Memory Lane

MEMORY LANE

CONNETQUOT, NEW YORK

Broncho Charlie

“When the legend becomes fact, print the legend”
James Warner Bellah

For many years, along Montauk Highway in Oakdale, there stood a log cabin. At one time, it was a popular restaurant called Bronco Charlie’s; but for at least a decade, the building stood abandoned, slipping into decay. (1) Its fate was a topic of community debate: some local residents complained it was an eye sore and wanted it torn down; others viewed it as a “landmark of sorts” which should be preserved.


The original owner, Charlie Miller aka Broncho Charlie, was a colorful character whose main claims to fame were having been a pony express rider,  a performer in Buffalo Bill’s Wild West Show, and even an artist (mainly in wood carvings and totem poles). His adventures and escapades are too numerous to list, however they can be read about in the newspapers of the time. In his old age, he seemed to receive even more publicity by setting records in being the oldest person to do one thing or another, or by being the lone surviving Pony Express rider, or even in just celebrating his centennial-plus birthdays.


Although Broncho Charlie claimed to have been born in 1850 in a covered wagon, this information, along with other biographical information he gave, is disputable. (2)  One of the first times he is mentioned in our area is in a Suffolk County News 1927 issue, stating he was a participant in a fundraising event for the Sayville Library Association. (3)  He built two log cabins in Oakdale. The earlier one was on Frog Lane, and the later one, on Montauk Highway, was constructed in 1946 and became the restaurant, which he sold in 1948 to Mr. and Mrs. F. T. Marx. (4) Even though he lived in Glen Falls, New York (where his wife’s family resided), Broncho Charlie seemed to visit the Oakdale restaurant often.  An October 1950 edition of Suffolk County News, had an advertisement stating, “Broncho Charlie Miller, last living Pony Express rider has returned…he will be glad to greet any of old or new friends.” About a year later, the Suffolk County News published a photo of him dressed in cowboy clothes, posing with a mother and child in front of the log cabin. The article read “Broncho Charlie who lays claim to 102 summers, paid a brief visit last week.” (5)  Broncho Charlie died January 15, 1955 at the age of 105 in Bellevue Hospital in New York City.  (6) The restaurant, which was bought by the Morfogen brothers in the 1980s, remained popular for years, until it closed about 1994. (7) It was bulldozed in 2009.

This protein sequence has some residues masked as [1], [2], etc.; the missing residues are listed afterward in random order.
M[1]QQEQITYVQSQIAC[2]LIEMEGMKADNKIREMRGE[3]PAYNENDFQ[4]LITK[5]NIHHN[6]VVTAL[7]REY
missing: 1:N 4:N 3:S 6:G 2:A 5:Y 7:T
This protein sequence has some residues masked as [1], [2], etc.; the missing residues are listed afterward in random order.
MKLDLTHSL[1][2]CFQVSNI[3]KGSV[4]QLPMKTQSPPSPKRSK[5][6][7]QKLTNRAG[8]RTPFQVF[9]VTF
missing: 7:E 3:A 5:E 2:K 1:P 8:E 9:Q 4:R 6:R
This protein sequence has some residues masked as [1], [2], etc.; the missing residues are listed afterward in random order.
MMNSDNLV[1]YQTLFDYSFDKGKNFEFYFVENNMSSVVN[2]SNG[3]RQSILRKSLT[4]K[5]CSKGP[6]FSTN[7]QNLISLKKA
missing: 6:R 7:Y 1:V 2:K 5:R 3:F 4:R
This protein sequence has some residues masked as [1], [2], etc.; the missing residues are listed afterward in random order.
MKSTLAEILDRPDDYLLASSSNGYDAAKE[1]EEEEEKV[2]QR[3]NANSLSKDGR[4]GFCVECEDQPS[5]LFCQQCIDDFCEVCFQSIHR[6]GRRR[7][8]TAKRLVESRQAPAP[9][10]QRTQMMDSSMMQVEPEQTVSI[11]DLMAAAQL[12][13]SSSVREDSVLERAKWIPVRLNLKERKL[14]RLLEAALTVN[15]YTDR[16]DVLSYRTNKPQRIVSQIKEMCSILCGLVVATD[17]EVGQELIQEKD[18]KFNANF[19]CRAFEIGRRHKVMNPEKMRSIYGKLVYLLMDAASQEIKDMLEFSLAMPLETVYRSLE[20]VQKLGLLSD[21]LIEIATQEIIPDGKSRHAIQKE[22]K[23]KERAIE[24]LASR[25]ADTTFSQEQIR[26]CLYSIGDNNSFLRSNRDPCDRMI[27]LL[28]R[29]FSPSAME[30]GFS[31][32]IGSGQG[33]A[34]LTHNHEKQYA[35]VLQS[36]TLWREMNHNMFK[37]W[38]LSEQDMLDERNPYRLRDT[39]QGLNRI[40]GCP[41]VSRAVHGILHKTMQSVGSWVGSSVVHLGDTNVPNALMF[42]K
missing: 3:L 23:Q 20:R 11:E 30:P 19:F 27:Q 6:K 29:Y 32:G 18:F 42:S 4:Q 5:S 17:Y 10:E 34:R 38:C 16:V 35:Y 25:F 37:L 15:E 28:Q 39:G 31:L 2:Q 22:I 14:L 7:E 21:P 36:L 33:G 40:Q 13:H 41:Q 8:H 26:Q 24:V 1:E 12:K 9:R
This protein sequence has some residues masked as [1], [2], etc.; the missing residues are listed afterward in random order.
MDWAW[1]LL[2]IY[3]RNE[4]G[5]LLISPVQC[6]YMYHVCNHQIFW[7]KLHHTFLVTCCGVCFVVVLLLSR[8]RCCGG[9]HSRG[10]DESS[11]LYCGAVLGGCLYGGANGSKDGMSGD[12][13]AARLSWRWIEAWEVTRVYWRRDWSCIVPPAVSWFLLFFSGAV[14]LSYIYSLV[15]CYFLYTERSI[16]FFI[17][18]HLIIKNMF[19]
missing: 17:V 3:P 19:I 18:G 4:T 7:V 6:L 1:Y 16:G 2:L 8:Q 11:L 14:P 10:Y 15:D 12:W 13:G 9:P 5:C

Although the log cabin is gone, Broncho Charlie, cowboy and entertainer, will forever be a part of Oakdale history.  Stephen Carlisle and Rhoda McManus shared with us some of their memories of the restaurant and also of Broncho Charlie Miller, the man who became a legend.

  1. Charlie Miller used the spelling “Broncho” for his name, but the restaurant used “Bronco.”
  2. “Hometown History Reflections,” Suffolk County News, July 1, 1976, digital image, Old Fulton New York Post Cards (http://www.fultonhistory.com: accessed October 14,  2014).
  3. “Street Fair for Library,” Suffolk County News, August 12, 1927, digital image, Old Fulton New York Post Cards (http://www.fultonhistory.com: accessed November 11,  2014).
  4. “Hometown History Reflections,” Suffolk County News, July 1, 1976, digital image, Old Fulton New York Post Cards (http://www.fultonhistory.com: accessed October 12, 2014).
  5. “Pony Express Rider is Home again,” Suffolk County News, September 12, 1952, digital image, (Suffolk Historic Newspapers: accessed October 14, 2014).
  6. “Charlie Miller Dies; Wild West Figure,” New York Times, Jan 16, 1955, digital image, (ProQuest Historical Newspapers: The New York Times (1851-2010): accessed Dec 10, 2014).
  7. “Bronco Charlie’s Restaurant Reopens in Oakdale,” Suffolk County News, June 26, 1980, digital image, Old Fulton New York Post Cards (http://www.fultonhistory.com: accessed November 20, 2014).

 

Stephen Carlisle, who we interviewed, has written several books about growing up in Oakdale, New York.  Below is a listing of his books which can be found in our library.
974.725 Carlisle   Idle Hour Gardens: Growing up in Mid-20th Century Oakdale
974.725 Carlisle   Idle Hour Romp: Boyhood Adventures in Mid-20th Century Oakdale
974.725 Carlisle   Idle Hour Tribe: Family, Friends and Neighbors in Oakdale
974. 725 Carlisle  Leaves and Pearls: Steve’s Boyhood Memoirs
974.725  Carlisle  Wild Blue Yonder: Beyond Idle Hour and Mid-20th Century Oakdale

Rhoda McManus Interview

Stephen Carlisle Interview